Dr. Andrea Dalton Saner, Assistant Professor of Old Testament and Hebrew Language at EMS, addresses Chapel Gathering around Psalm 88 and Romans 8:18-39.
Context: Romans 8 is not an Advent text, but perhaps it could be. Advent is a season of waiting–perhaps of groaning–and repenting, preparing ourselves to be awake and ready for the coming of our Lord. We wait with the prophets, who longed for the redemption of Israel, and we wait in our own time for Christ’s next coming. In this season, remember that for which we hope: the coming glory, about to be revealed in us. In this season, as we wait, let us search out the Spirit, the firstfruits of that glory, who empowers us to live into the image of the one who is coming.
Hear reflections from Hannah Shultz and Perry Blosser about the Ministry Inquiry Program this past summer. How does ministry inquiry look for you?
Hannah Shultz served with Manantial de Vida in Harrisonburg, Virginia. Her responsibilities included sharing her testimony, praying, helping children learn about gardening and Earth care, leading children’s worship, translating documents from Spanish to English, choreographing worship songs for a dance ministry and preparing Sunday school activities.
Perry Blosser served at Salford Mennonite Church in Harleysville, Pennsylvania. A music and Bible and religion major, he preached, led music and worked with other projects such as a summer choir, getting to know members and families over dinners in their homes, and balancing the responsibilities of a full schedule.
What is the connection between Coates, Hope and the Bible? Hear the thoughts of Professor Kevin Seidel as part of the Common Read (Between the World and Me) Chapel Series. Emulate opens the chapel with music.
Dr. Kevin Seidel serves as Associate Professor of Language and Literature. A native of California, Seidel came to EMU from the University of Virginia, where he received his Ph.D. in English Literature and was a postdoctoral fellow at the Institute for Advanced Studies in Culture. He is working on a book project that uses original research on the eighteenth-century English Bible to open up new ways of thinking about the history of the English novel. He is also actively involved in Scriptural Reasoning. His teaching and scholarship both explore the changing relationship between religion, secularism, and literature.
Gather with Matthew Hunsberger and friends for worship featuring singing hymns and reading litanies of giving thanks for the fullness of life and faith. (it’s sort or a lyrics and litanies service you might say.)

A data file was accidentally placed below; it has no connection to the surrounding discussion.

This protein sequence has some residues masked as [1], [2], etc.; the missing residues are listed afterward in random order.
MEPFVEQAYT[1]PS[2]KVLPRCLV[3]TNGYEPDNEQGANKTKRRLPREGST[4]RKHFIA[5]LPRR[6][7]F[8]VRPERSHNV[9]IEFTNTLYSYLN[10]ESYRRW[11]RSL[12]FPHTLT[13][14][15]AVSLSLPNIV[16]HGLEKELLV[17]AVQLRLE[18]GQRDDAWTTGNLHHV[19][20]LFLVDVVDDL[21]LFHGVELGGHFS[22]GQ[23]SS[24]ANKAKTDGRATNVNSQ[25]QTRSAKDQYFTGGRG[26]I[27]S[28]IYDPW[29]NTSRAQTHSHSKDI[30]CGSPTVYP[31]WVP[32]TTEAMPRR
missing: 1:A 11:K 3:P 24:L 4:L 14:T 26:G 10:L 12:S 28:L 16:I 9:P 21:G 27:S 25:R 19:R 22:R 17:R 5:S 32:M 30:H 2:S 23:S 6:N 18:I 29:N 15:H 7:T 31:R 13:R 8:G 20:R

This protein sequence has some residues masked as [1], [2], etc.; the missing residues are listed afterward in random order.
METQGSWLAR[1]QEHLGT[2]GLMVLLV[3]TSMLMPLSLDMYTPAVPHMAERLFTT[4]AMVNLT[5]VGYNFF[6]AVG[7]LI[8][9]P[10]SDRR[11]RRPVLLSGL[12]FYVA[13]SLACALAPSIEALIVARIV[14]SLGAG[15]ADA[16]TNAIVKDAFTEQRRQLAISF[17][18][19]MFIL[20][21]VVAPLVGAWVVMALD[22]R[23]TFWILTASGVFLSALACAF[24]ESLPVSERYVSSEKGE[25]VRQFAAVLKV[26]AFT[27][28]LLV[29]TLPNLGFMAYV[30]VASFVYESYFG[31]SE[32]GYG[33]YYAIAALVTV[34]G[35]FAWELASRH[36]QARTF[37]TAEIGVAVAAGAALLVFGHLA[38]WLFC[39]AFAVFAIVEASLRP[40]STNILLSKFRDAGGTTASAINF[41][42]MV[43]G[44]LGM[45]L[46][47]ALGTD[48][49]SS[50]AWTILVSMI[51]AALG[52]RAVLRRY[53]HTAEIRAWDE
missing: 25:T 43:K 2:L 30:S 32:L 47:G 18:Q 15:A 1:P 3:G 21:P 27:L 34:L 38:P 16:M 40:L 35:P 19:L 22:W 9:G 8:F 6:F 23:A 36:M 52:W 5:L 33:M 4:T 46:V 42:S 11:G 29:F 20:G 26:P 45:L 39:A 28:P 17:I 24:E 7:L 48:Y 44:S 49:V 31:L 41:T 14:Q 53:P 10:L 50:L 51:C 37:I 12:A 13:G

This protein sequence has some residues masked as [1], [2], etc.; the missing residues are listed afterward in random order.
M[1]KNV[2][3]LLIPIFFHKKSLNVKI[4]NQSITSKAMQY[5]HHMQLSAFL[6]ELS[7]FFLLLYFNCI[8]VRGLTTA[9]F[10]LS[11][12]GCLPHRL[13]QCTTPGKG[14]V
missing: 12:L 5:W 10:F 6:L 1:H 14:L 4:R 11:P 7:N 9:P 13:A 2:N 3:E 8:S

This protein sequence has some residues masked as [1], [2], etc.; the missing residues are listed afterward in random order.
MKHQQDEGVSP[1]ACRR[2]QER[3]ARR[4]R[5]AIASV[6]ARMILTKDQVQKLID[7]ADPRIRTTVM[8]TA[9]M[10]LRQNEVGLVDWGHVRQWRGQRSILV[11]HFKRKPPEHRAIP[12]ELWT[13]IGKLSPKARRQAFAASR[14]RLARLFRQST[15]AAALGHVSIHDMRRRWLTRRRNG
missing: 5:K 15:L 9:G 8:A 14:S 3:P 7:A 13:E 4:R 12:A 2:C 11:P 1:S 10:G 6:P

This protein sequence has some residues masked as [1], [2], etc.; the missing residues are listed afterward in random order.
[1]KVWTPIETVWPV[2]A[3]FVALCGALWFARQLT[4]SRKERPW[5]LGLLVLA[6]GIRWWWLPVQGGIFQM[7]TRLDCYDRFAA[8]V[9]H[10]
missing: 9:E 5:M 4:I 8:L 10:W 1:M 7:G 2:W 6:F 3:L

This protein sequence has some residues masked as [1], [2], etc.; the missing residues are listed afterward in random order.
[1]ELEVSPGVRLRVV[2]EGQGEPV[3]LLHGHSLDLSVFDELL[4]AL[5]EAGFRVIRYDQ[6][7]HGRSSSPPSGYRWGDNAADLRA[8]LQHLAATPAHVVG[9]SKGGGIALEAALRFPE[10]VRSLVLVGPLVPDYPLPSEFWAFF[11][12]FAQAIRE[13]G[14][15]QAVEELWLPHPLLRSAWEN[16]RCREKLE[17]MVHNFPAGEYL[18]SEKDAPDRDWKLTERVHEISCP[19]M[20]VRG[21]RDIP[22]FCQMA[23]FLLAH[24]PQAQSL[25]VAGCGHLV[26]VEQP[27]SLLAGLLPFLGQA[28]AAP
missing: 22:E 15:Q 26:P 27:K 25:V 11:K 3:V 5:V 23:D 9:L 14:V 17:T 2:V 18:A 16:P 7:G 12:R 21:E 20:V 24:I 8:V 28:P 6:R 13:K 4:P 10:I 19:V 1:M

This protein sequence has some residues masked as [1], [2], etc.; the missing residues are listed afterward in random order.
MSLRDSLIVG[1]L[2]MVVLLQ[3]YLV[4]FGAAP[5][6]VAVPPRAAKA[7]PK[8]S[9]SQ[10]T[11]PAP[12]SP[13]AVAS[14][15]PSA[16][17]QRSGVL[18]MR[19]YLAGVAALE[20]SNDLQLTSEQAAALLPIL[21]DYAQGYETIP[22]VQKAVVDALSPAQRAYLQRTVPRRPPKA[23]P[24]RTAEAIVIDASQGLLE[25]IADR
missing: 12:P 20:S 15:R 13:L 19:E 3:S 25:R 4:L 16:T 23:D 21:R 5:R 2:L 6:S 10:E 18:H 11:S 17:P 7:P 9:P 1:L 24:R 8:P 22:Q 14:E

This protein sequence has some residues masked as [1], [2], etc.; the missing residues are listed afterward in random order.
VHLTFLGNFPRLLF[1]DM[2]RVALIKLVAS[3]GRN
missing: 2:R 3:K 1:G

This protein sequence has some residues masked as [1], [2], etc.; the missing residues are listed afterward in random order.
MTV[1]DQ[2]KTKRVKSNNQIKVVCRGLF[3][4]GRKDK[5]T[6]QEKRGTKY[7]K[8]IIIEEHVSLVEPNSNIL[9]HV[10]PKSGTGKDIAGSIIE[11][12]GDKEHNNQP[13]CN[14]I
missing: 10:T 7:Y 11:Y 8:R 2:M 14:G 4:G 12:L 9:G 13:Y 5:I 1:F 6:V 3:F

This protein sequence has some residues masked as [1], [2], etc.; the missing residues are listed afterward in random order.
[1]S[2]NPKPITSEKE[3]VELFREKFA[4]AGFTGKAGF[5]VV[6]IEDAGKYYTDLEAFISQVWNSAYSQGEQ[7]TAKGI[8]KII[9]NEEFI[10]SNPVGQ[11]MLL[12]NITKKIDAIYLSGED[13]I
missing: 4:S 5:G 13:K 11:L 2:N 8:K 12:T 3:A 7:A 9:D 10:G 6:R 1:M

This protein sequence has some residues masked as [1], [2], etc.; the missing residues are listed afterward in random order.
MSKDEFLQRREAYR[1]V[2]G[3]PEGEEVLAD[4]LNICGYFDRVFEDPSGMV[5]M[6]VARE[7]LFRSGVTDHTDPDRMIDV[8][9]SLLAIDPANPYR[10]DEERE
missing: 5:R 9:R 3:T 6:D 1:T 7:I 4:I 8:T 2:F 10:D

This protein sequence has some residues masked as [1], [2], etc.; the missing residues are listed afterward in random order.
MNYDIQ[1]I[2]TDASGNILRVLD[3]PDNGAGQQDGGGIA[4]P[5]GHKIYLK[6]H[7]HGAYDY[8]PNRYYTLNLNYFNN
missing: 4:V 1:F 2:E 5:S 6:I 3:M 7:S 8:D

Nabila Hijazi is a Graduate Writing Fellow at the University of Maryland and a Ph.D. candidate with a focus in English and a Concentration in Composition & Rhetoric. She is an ESL expert and has published in this field. In this colloquium address, Nabila speaks to us about strategies for promoting multicultural voices on our campus.
Gather with Celebration for praise worship featuring singing and exploring what is our true and proper worship (Romans 12:1-2).
Romans 12:1-2 – New International Version (NIV)
12 Therefore, I urge you, brothers and sisters, in view of God’s mercy, to offer your bodies as a living sacrifice, holy and pleasing to God—this is your true and proper worship. 2 Do not conform to the pattern of this world, but be transformed by the renewing of your mind. Then you will be able to test and approve what God’s will is—his good, pleasing and perfect will.
Melody M. Pannell, Assistant Professor of Social Work and Chairperson for the Diversity and Inclusion Committee, speaks in Chapel Gathering at Eastern Mennonite Seminary on the topic of, “Radical Anabaptist Womanism: Daring Daughters from Margin to Center.”
Love from the center of who you are; don’t fake it. Run for dear life from evil; hold on for dear life to good. (Romans 12:9 MSG)
Most of us spend most our lives hiding behind masks of fear and shame. But that’s not who we are, and definitely not who we were created to be. We can love from the center of who we are because love is at the center of who we are.
Anton Flores-Maisonet is co-founder of Casa Alterna, a hospitality house in Georgia devoted to faithful acts of mercy and justice alongside its Latinx neighbors. Casa Alterna serves as a hub for connecting and empowering neighbors via tutoring, community organizing, and popular education.
Because of Anton’s prophetic advocacy and tireless solidarity, he has been honored by two Spanish-language Atlanta-based newspapers as their respective “Person of the Year”. Additionally, Alterna was named “Organization of the Year” by Mundo Hispánico, the largest Spanish-language newspaper in Atlanta.
Anton Flores-Maisonet holds degrees in social work from Georgia State University and the University of Georgia.